Bridge jams 'payback' probe widens
Top aides to New Jersey's Republican governor are among 20 people and organisations subpoenaed over a bridge traffic jam scandal that has shaken the state administration.
Chris Christie's chief of staff, chief counsel and top communications aide were among those to receive subpoenas on Thursday and yesterday. The Christie for Governor campaign organisation also was subpoenaed, although the governor himself was not.
The subpoenas seek documents in connection with a plot, which may have been carried out to settle a political score, to deliberately close traffic lanes near the George Washington Bridge, one of the world's busiest crossings, causing four days of gridlock.
Mr Christie, who leads the Republican Governors Association, will be in Florida this weekend for a series of fund-raising events to help that state's Republican governor.
It gives Mr Christie a chance to convince long-time financial supporters and wealthy newcomers that the scandal has not hurt his national stature and potential as a US presidential candidate in 2016.
A lawyer representing one person implicated in the plot said his client would give evidence if granted immunity from prosecution.
Mr Christie has apologised for the traffic jams, saying they "blindsided" him and has called his staff's behaviour "stupid".
The subpoenas seek documents that could shed light on who was behind the plot to create the traffic jams in Fort Lee and whether it was done to settle a political score.
Some people who are being asked to turn over text messages and emails could be called to give evidence later. Documents must be returned early next month.
Democratic Assemblyman John Wisniewski, who is heading the legislative investigation, said Mr Christie was not a target.
"What we're really looking at is the why," he said. "We know who sent out the request to close those lanes. We know who received it. We don't know why it was sent. We don't know who gave that person authorisation to send it. We don't know why she felt empowered to send it."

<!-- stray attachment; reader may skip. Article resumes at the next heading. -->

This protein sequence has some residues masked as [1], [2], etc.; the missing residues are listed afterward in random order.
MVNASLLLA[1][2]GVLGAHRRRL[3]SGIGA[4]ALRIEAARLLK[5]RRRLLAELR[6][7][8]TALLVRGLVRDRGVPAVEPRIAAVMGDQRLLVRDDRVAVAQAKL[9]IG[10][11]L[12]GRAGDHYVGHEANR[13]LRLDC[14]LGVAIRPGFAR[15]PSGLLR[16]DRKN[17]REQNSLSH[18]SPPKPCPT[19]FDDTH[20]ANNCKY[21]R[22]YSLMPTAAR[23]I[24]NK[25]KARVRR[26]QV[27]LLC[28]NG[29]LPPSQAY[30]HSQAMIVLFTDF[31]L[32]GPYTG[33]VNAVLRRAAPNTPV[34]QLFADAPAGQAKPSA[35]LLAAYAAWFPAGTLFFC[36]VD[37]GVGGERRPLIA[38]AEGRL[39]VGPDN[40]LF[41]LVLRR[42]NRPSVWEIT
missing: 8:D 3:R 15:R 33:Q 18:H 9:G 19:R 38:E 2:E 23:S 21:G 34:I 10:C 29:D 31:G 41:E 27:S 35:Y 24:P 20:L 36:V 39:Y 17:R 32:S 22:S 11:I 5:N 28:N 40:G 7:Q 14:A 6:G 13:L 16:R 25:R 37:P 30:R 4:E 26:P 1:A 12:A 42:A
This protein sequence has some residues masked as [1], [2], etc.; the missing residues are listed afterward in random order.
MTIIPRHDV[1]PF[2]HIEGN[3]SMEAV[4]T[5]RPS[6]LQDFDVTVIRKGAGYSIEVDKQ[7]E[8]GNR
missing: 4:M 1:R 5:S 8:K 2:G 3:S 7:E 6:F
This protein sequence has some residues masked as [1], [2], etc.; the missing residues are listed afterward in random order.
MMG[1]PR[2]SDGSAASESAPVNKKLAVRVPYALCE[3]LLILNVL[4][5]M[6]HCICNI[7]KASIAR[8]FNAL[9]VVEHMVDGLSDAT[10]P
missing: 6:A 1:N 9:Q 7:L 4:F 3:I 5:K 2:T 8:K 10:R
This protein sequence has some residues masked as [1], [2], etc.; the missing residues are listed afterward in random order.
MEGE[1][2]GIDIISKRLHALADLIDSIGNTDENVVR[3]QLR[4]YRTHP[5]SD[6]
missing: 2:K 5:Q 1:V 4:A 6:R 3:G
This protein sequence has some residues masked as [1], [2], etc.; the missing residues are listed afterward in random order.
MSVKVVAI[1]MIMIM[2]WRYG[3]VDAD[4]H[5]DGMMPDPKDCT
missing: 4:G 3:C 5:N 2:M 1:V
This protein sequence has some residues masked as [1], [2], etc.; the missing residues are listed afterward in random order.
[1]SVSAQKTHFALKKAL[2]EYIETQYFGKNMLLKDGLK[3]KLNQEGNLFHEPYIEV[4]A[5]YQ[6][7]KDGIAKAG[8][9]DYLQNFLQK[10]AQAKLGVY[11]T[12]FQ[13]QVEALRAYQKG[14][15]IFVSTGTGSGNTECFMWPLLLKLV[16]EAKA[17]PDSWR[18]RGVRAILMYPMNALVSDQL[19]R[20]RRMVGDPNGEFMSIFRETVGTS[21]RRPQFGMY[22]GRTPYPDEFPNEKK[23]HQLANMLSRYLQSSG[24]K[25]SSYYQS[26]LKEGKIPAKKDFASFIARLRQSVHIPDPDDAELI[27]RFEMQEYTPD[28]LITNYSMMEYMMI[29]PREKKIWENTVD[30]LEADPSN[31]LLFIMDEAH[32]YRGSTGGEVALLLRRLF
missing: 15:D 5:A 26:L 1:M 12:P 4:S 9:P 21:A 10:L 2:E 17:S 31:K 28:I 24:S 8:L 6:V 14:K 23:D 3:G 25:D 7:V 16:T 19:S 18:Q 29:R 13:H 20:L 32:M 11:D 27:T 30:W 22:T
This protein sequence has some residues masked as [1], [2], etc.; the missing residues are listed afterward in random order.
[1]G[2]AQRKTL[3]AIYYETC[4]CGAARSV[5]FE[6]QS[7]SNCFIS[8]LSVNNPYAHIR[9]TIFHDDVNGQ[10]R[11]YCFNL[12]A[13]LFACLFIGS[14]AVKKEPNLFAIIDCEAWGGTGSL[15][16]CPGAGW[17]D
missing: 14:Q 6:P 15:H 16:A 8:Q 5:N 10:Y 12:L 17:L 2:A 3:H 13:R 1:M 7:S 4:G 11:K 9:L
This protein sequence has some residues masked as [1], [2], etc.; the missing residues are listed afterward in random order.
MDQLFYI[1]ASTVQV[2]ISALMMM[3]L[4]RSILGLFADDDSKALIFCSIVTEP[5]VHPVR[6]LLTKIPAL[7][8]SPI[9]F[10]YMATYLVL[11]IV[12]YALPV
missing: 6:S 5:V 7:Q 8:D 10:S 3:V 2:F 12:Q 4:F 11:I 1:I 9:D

The scandal broke wide open last week with the release of documents showing that a top Christie aide sent a message saying "time for some traffic problems in Fort Lee" to David Wildstein, the governor's No 2 at the agency that runs the George Washington Bridge. Mr Wildstein, replied: "Got it."
About three weeks later, Mr Wildstein watched as two of three approach lanes to the bridge were blocked off in Fort Lee, backing up local traffic into town for four days. It appears the plot may have been carried out to settle a political score, possibly against Fort Lee's mayor, a Democrat who declined to endorse Mr Christie.
The investigation into the lane closings threatens to upend Mr Christie's second term and derail any presidential ambitions. Four members of his circle, including Mr Wildstein, a friend since high school, have lost their jobs.
Mr Wildstein's lawyer Alan Zegas said yesterday that his client was ready to give evidence if granted immunity from prosecution by the US attorney's office, which is reviewing the matter. Mr Wildstein refused to answer questions when called before the legislative panel, invoking his right against self-incrimination.
"If he has immunity from the relevant entities, he'll talk," Mr Zegas said.
Mr Wildstein, whom Mr Christie appointed to a position in the Port Authority of New York and New Jersey, supplied a legislative committee with the most damning documents in the case, including the email from sacked deputy chief of staff Bridget Kelly giving the go-ahead for the lane closings in mid-August.
Mr Christie has denied any knowledge of the plot.
On Thursday, his administration announced it had hired a legal team to deal with investigations by state politicians, a US senator and federal prosecutors. The legislative committee also hired an outside counsel, Reid Schar, who helped convict former Illinois governor Rod Blagojevich of corruption.